just bought 1966 tbird for restore any suggestions ??? newbie

I just bought a car i always wanted and finally got a 1966 tbird with 390 ... wheeeew now the fun begins restoring ..... what a mess ....
now what any suggestions .... i was thinking pu;; power train out and already talked to guy about sandblasting frame and body as a starter

anhything in " NEED or should know before starting .... kinda like u really need to know this lol
my wife thinks im crazy why didnt i just buy one already done with no rust ...why would i put myself thru this grief lol
any suggestions

Scott
 
I just bought a car i always wanted and finally got a 1966 tbird with 390 ... wheeeew now the fun begins restoring ..... what a mess ....
now what any suggestions .... i was thinking pu;; power train out and already talked to guy about sandblasting frame and body as a starter

anhything in " NEED or should know before starting .... kinda like u really need to know this lol
my wife thinks im crazy why didnt i just buy one already done with no rust ...why would i put myself thru this grief lol
any suggestions

Scott
Take lots of photo and notes before you disassemble anything. Note the colors of fasteners, are there washers? What kind? Sealer? Undercoating? This will be your best aid in getting everything back together correctly. Your memory will fail you. Which way are the cotter pins facing? What are the markings on the bolt heads? Minor details like this might not be important to you but may be useful to the next owner.
 
There are plenty of things I've learned along the way. for starters, yes indeed it's better to buy one fully restored than to fix up a project. These cars are expensive to restore because (1) repro prices are higher than the same parts for Mustangs or Falcons -- because there are fewer cars to divide the costs with, and (2) the car is actually a Lincoln, built with the concept of "Why use 3 moving parts when you can use 47?" Then when all is said and done, the finished car is not worth as much as that Mustang. Why? It's a head scratcher. BUT -- take it on a drive, take it to a car show, take it anywhere, and it turns heads. The general public doesn't look at auction results, they love the cars!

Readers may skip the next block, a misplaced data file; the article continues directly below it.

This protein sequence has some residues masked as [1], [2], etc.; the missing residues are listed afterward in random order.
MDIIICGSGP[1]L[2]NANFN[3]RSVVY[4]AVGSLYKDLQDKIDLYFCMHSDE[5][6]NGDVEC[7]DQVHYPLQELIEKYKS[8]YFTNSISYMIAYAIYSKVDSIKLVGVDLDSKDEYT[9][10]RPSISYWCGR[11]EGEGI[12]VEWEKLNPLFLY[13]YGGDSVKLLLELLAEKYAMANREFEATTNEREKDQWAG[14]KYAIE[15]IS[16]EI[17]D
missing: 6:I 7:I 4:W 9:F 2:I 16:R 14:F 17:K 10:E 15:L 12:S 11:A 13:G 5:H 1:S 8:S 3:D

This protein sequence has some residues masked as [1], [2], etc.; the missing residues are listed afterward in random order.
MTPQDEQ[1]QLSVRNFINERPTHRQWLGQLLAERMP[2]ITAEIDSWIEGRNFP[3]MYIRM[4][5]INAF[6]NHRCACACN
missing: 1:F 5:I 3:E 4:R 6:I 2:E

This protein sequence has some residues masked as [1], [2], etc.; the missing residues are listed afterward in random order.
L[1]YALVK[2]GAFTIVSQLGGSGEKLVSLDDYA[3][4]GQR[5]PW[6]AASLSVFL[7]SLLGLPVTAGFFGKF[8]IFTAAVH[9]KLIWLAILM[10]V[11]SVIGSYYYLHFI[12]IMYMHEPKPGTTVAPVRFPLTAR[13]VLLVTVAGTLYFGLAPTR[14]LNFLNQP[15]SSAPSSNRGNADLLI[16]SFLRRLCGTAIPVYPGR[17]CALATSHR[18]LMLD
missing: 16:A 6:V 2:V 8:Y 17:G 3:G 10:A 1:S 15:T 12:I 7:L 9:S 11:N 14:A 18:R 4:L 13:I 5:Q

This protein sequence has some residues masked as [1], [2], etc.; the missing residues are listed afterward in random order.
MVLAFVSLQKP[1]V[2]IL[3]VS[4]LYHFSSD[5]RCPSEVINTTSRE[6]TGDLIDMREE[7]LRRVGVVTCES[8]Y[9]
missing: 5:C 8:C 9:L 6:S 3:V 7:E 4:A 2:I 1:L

As for restoration, you should ask yourself -- are you doing a total rotisserie restoration, or are you fixing it up as you go along? This makes a difference as to what to do first, or how far you should dig.

In my case, I bought a basket case of a car -- sitting in a field for years with rodents living in it, formerly owned by some mountain boys who knew how to rig it up with bailing wire and chewing gum, and parts source being another Bird in the backyard on blocks. I made it a rolling restoration, and although it still is a bit rough around the edges I've had years of enjoying it.

One major piece of advice: before you drive it anywhere, replace the brakes. I'm talking cylinders, brake shoes, flex hoses, steel lines, everything. ESPECIALLY the steel lines and hoses. Rotten hoses can let go, and even good-looking old hoses can swell up inside, making the brakes feel sticky. The steel lines can rust, and the rear one is notorious for rusting inside a plate, where the line turns and goes under the driver's door. Use new stainless lines and you're good forever.

As for body, first chance you get, remove the carpeting and the carpet backing, and hang it out to dry. Trust me, it's soaking wet, and rusting out the floor. It rained one day in 1969, and some water got inside the car, and it's still there. That carpeting feels bone dry until you remove it -- and yuck!

Looking for a good shop in your area? Go to some local car shows and ask around. Don't go with the shop that sets up a booth -- well, you can, but only if you have 10 other people telling you this shop does really good work. Some are ripoff artists. I've had my own bad experiences, and I've heard stories from others that are even worse. I know a shop in Bradenton (FL) who disappeared in the middle of the night, taking several customer cars with them. These cars were later found in North Carolina, picked apart. But there are plenty of good guys, and you can find them by asking around.